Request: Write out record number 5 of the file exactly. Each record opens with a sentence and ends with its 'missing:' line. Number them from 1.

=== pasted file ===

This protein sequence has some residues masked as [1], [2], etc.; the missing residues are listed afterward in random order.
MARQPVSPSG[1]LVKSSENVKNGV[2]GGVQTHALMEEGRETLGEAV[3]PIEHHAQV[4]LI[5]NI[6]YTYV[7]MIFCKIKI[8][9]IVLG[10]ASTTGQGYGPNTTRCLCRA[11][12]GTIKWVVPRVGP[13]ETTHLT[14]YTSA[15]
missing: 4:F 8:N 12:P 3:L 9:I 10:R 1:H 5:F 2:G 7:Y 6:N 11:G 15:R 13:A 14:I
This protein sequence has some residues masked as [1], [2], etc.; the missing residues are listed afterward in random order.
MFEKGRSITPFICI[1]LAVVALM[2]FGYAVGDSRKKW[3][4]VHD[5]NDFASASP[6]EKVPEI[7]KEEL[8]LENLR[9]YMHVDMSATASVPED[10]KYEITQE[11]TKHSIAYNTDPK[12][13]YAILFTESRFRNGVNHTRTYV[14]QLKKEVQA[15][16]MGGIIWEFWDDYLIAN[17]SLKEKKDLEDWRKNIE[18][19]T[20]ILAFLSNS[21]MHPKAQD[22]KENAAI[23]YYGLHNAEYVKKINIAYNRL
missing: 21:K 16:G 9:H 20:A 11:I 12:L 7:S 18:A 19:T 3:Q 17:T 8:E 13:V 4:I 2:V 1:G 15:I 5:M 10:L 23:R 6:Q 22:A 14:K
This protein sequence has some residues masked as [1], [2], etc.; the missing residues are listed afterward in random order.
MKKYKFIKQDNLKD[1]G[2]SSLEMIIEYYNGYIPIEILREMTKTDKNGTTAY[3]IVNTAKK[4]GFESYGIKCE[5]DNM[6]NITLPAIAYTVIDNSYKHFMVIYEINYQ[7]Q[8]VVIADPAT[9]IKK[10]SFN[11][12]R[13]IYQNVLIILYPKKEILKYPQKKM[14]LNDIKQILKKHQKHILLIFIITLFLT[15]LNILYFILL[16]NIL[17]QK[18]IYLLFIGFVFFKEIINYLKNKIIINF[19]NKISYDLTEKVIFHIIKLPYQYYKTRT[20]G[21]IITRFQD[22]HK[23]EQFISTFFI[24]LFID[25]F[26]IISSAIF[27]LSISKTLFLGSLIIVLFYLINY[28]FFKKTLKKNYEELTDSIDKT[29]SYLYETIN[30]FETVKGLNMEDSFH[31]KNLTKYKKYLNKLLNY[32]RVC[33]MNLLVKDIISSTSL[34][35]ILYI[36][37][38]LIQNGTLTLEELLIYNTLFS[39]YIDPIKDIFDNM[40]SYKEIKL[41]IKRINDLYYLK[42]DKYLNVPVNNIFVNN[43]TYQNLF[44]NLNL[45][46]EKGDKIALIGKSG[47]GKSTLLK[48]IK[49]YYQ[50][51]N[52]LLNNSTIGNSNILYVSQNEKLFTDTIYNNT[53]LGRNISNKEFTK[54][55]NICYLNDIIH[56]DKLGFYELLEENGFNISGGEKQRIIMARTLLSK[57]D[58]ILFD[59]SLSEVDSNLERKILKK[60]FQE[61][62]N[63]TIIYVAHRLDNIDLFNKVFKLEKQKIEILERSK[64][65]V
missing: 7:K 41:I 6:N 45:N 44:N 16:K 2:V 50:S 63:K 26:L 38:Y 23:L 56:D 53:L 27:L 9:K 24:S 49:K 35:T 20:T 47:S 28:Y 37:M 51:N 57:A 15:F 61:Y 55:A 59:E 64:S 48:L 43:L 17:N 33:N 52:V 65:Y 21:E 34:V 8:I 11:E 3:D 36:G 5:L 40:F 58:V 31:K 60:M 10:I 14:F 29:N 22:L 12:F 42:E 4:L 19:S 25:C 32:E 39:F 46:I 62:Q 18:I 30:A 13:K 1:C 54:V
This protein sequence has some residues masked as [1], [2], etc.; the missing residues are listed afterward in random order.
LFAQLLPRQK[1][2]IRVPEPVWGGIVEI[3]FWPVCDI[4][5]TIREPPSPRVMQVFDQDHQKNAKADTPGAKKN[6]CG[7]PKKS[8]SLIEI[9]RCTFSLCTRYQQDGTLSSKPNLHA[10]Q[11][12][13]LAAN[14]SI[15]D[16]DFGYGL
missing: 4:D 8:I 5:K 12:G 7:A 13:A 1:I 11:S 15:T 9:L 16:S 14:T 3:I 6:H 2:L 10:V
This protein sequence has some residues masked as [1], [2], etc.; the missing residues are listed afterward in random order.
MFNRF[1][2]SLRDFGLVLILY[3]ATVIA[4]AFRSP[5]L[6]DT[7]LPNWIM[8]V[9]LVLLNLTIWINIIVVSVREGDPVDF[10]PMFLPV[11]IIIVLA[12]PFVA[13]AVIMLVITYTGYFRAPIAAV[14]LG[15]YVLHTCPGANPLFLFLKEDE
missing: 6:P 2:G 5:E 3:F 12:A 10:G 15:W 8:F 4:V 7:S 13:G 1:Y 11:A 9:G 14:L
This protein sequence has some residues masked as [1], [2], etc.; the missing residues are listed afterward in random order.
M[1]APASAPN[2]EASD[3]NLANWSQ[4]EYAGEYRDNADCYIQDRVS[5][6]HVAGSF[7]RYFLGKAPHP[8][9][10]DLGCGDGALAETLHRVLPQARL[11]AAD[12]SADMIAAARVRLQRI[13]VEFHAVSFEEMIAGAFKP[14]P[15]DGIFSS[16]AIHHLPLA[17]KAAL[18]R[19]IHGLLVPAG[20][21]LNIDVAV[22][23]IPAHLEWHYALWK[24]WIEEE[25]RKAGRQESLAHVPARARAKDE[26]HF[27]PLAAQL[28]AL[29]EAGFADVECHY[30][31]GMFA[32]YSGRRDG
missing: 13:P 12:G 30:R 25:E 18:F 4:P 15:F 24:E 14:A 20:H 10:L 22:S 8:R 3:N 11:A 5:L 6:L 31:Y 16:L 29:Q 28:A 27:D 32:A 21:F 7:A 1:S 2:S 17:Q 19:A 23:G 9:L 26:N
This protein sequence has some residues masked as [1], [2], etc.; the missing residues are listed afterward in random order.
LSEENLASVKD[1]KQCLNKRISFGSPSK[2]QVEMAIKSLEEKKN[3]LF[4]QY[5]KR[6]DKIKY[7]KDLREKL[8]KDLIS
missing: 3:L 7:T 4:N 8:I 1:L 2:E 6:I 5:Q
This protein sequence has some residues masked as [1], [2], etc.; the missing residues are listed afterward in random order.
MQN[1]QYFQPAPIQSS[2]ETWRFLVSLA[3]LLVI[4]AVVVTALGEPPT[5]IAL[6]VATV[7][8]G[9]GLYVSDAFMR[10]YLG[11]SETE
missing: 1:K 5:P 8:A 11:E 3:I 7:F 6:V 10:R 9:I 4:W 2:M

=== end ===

This protein sequence has some residues masked as [1], [2], etc.; the missing residues are listed afterward in random order.
MFNRF[1][2]SLRDFGLVLILY[3]ATVIA[4]AFRSP[5]L[6]DT[7]LPNWIM[8]V[9]LVLLNLTIWINIIVVSVREGDPVDF[10]PMFLPV[11]IIIVLA[12]PFVA[13]AVIMLVITYTGYFRAPIAAV[14]LG[15]YVLHTCPGANPLFLFLKEDE
missing: 6:P 2:G 5:E 3:F 12:A 10:G 15:W 8:F 4:V 7:S 13:G 1:Y 11:A 9:G 14:L